| Abstract|| |
Background: Functional posterior crossbites are a common finding in children with deciduous teeth and must be treated as soon as they are diagnosed in order to avoid unwanted changes in normal growth and development patterns.
Objective: This study objective was to evaluate the changes caused by Planas' direct tracks treatment on the arch dimensions of patients with functional posterior crossbite in first dentition.
Materials and Methods: The sample consisted of 20 children, 4 to 6 years old, divided into two groups, paired up according to age and gender. Group test was composed of 10 patients with functional posterior crossbite treated with PDT. Group control consisted of 10 children with normal occlusion. The evaluation criteria were intercanine and intermolar distances and Carrea's analysis (arch perimeter). All data were collected by a pre-calibrated examiner on study casts obtained at baseline and after 4 months of treatment. The statistical analysis of the data was achieved using GraphPad InStat software, version 3.05 for Windows, with the level of significance set at 0.05. For the comparison between intercanine and intermolar distances, the Tukey-Kramer Multiple Comparisons test was used. When Carrea's analysis was considered, the Mann-Whitney test was used.
Results: At the beginning of the study, all the evaluated criteria showed lower mean values in patients with posterior crossbites, and significant differences between test and control groups were noticed (P<0.05). After the end of follow-up period, these differences could not be verified (P>0.05).
Conclusions: Within the limits of the present study, it is possible to conclude that the treatment with Planas' direct tracks was able to give back the normal dimensions of deciduous arch in patients with unilateral functional posterior crossbites, thus making it possible a better growth pattern.
Keywords: Crossbite, Planas′ direct tracks, malocclusion
|How to cite this article:|
Chibinski AR, Czlusniak GD. Evaluation of treatment for functional posterior crossbite of the deciduous dentition using Planas' direct tracks. Indian J Dent Res 2011;22:654-8
Malocclusion is considered by the World Health Organization as the third most important public health dental problem.  According to Silva Filho et al,  about 73.26% of children at deciduous dentition phase have some type of malocclusion. The authors evaluated the occlusion of 2016 children, between 3 and 6 years old, and observed that half of the children with malocclusion (35.24%) showed some type of crossbite (unilateral or bilateral, anterior, posterior or total).
|How to cite this URL:|
Chibinski AR, Czlusniak GD. Evaluation of treatment for functional posterior crossbite of the deciduous dentition using Planas' direct tracks. Indian J Dent Res [serial online] 2011 [cited 2013 May 22];22:654-8. Available from: http://www.ijdr.in/text.asp?2011/22/5/654/93451
The normal intermaxillary relationship is characterized by the involvement of the lower occlusal faces by the upper ones, so that the mandibular lateral movement is restrained and absorbed by the maxilla, which, in turn, requires this excitation in order to develop.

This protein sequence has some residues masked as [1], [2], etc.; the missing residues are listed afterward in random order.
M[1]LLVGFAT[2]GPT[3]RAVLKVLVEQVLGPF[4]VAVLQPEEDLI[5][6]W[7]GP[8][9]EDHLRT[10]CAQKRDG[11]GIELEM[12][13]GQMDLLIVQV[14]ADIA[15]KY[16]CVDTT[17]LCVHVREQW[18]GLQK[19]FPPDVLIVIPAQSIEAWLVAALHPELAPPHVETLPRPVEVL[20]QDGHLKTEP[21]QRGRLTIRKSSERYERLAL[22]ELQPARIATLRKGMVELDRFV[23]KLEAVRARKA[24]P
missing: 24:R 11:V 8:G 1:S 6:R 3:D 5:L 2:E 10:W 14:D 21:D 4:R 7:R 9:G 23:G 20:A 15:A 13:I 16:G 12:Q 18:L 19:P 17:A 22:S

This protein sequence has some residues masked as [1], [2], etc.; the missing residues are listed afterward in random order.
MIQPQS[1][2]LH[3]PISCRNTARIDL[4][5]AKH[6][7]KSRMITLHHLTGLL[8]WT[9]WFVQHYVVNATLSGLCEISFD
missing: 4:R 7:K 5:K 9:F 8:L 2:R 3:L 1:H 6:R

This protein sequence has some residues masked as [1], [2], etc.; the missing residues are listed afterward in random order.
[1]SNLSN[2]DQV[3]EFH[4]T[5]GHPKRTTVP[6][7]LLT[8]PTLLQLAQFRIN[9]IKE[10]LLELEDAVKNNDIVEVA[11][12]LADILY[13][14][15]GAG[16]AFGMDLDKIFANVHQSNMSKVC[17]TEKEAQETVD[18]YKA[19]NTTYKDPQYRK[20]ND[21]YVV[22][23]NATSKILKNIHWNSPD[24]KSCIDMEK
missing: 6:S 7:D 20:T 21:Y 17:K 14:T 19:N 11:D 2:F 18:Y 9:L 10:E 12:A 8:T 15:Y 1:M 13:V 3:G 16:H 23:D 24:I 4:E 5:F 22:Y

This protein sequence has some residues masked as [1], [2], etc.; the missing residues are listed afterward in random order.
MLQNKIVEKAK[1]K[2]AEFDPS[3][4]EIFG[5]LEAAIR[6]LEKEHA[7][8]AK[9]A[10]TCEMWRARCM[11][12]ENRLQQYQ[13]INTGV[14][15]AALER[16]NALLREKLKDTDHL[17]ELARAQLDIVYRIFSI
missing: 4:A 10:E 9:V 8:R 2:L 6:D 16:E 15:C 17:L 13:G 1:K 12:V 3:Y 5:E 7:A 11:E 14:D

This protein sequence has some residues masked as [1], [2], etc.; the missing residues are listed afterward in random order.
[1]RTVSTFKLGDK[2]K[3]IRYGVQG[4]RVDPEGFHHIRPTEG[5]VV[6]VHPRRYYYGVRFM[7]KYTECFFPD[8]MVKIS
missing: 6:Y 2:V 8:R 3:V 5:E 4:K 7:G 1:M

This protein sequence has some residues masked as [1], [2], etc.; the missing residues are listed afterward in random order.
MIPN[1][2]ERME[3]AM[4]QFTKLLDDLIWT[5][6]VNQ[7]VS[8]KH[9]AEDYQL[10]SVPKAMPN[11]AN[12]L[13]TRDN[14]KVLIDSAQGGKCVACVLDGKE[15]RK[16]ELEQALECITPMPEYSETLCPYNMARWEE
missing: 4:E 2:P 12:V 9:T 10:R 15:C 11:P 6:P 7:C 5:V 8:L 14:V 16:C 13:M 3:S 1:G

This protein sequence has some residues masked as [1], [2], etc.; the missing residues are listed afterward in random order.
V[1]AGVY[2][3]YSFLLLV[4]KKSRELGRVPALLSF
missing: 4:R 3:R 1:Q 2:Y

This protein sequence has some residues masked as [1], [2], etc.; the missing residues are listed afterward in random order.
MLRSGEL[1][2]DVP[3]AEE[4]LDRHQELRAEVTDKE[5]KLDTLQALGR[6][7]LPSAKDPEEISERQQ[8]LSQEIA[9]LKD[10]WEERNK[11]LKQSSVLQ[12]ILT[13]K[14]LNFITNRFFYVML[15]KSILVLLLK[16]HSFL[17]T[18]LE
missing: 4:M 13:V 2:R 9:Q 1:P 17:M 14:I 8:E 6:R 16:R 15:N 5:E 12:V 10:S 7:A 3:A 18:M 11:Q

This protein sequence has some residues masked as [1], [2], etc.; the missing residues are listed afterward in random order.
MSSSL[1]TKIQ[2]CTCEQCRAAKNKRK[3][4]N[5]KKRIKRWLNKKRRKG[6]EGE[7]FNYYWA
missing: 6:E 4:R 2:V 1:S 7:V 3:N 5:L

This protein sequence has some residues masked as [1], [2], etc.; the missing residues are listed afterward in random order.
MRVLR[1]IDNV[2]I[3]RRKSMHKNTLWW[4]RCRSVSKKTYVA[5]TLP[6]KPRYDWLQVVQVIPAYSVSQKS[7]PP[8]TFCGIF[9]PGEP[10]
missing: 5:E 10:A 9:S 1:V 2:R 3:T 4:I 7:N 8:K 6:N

If there is a crossbite, this process is modified, and situations such as maxillary atrophy, mandibular postural disturbance during sleep or premature occlusal interferences are created. As a consequence, centric occlusion becomes an uncomfortable position for the child, who gets used to laterally deviating the mandible after closing, in order to find a more comfortable position.  Thus, the child elects the deviated position as his/hers habitual occlusion, causing a significant difference between the positions of centric relationship and habitual maximum intercuspation. This is the most prominent characteristic of functional posterior crossbites.
The deviated condyle on the affected side will interfere on the balance between form and function of the temporo-mandibular joint. The crossed side becomes the side of minimum vertical dimension, in other words, the region of maximum intercuspation and preferred mastication side, albeit an unconscious option from the part of the child. The resulting asymmetric growth alters the normal development of the face. ,,
Based on the above, it is fundamental to regain the normal growth and development patterns of the face as early as possible, in order to avoid significant alterations of the skeletal base. This is the objective of functional crossbites treatment with Planas' direct tracks. ,
The technique seeks a change of mandibular posture by associating tracks made of composite resin with selective grinding of premature dental contacts, trying to de-program muscular and nervous centers already adapted to the deviation, followed by readjustment to the appropriate position. , This technique is indicated by several researchers, such as Bertele,  Brandão,  Gribel,  Limme,  Neto; Puppin-Rontani; Garcia  and Simões. ,